"As a myope since I was a young boy, I can remember the challenges I faced and how I was inspired at an early age to dedicate my career to pursue a scientific discovery that could help improve the eyesight of people," said Jay Neitz, Ph.D., Professor and Research Director, Department of Ophthalmology, and Co-director, Neitz Lab, University of Washington, and co-founder of SightGlass Vision. "Myopia continues to increase dramatically around the world, and new therapies to prevent myopia progression, particularly in young children, are urgently needed. The 12-month findings from CYPRESS are promising. I look forward to seeing our novel spectacles come to fruition, so that we can help hundreds of millions of children around the world who continue to be at risk for vision-threatening complications due to high myopia."
"We are incredibly encouraged by these initial findings, especially given the young age of our subjects, whose eyes are still physiologically growing. We now have definitive data to show that our novel eyeglasses reduce the progression of nearsightedness in children. We look forward to continuing this ongoing study and sharing additional planned data with the scientific community," said Joe Rappon, OD, MS, FAAO, Chief Medical Officer.
Data from the CYPRESS pivotal trial will be used to support registration and market launch of the Company's novel spectacle lenses. A 24-month interim data analysis is planned for next year. Visit www.clinicaltrials.gov for more information about CYPRESS.
About Myopia Nearsightedness or myopia is a condition that occurs when the light coming into an eye does not focus on the retina, but in front of it, making things look blurry. For most people, myopia is usually a minor inconvenience and is correctable. However, myopia increases the risk of serious eye conditions such as myopic maculopathy, retinal detachment, and glaucoma, making it one of the leading causes of visual impairment and blindness.
Myopia has seen a dramatic increase in prevalence over the past several decades. In the early 1970's, only 25 percent of Americans were nearsighted. By the early 2000's, that number had jumped to more than 40 percent. Today, the number of nearsighted people is at epidemic proportions globally. Myopia is the leading cause of irreversible blindness in parts of Asia. Most alarming is approximately half of all young adults in the U.S. and Europe are nearsighted – double the number from when their grandparents were the same age. And in China, about 80 to 90 percent of teens and young adults are myopic, up from 10 to 20 percent just 65 years ago. It is estimated that almost half of the entire world's population, or five billion people, will be nearsighted by 2050. This increase is thought to relate to lifestyle changes, including less time outdoors and more eye-straining or near work-related activities such as reading and screen time. Early intervention is key to preventing high myopia from developing.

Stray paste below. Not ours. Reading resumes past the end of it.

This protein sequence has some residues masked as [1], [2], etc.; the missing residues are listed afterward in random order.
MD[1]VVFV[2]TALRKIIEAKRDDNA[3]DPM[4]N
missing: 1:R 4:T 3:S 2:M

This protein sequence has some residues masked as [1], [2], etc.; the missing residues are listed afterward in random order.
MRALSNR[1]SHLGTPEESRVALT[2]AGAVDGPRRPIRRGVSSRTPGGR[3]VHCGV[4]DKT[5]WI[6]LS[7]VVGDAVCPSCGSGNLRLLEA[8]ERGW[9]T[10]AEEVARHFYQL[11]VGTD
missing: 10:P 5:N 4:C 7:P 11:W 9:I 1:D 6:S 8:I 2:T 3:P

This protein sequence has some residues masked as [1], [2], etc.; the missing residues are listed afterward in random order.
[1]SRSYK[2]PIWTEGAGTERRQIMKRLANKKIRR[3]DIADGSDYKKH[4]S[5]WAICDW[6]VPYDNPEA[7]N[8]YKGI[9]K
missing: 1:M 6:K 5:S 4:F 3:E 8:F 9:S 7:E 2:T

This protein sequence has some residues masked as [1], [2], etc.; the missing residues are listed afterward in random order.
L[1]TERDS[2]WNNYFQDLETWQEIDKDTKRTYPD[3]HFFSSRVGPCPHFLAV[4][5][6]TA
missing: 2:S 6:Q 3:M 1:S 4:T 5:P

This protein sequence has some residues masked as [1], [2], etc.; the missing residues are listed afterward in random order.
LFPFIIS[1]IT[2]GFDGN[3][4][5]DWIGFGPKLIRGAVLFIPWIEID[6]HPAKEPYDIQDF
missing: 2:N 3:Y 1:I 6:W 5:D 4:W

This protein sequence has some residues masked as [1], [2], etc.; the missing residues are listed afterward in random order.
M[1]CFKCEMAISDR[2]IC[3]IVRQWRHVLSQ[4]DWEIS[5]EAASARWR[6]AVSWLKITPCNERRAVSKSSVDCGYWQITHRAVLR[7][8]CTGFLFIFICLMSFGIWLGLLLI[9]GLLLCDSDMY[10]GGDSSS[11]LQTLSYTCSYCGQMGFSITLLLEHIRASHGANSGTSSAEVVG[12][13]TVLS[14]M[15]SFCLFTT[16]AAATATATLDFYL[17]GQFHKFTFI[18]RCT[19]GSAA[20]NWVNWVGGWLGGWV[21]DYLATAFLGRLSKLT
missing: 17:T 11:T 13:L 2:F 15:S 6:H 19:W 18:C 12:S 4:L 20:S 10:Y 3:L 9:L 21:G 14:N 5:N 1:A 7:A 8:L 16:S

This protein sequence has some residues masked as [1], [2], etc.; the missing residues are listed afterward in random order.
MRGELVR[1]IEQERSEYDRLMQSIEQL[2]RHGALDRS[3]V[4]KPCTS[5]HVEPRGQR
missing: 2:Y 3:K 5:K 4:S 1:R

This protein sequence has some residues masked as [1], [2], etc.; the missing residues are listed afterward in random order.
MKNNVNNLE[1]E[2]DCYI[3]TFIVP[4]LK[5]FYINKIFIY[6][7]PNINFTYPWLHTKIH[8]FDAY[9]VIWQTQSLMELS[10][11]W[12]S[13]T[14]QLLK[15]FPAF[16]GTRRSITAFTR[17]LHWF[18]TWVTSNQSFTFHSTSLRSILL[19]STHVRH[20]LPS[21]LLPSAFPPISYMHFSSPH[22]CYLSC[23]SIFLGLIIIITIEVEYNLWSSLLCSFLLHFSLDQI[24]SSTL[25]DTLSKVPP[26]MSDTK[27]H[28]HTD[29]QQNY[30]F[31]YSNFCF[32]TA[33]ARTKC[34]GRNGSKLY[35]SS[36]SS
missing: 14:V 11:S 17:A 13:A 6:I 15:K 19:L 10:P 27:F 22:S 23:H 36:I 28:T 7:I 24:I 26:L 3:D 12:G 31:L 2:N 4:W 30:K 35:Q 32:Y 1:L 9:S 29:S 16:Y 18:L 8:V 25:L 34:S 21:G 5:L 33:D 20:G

About SightGlass Vision, Inc. SightGlass Vision, Inc. is a clinical-stage life sciences company focused on ending nearsightedness (myopia). Headquartered in Palo Alto, CA, SightGlass is developing innovative spectacle lenses to reduce the progression of myopia in children. Based on groundbreaking research from the University of Washington, SightGlass was founded in 2016 by Professors Jay and Maureen Neitz, who are world-renowned vision researchers, and Dr. Thomas Chalberg, a serial entrepreneur in the biotechnology and medical device sectors. For more information, please visit www.sightglassvision.com.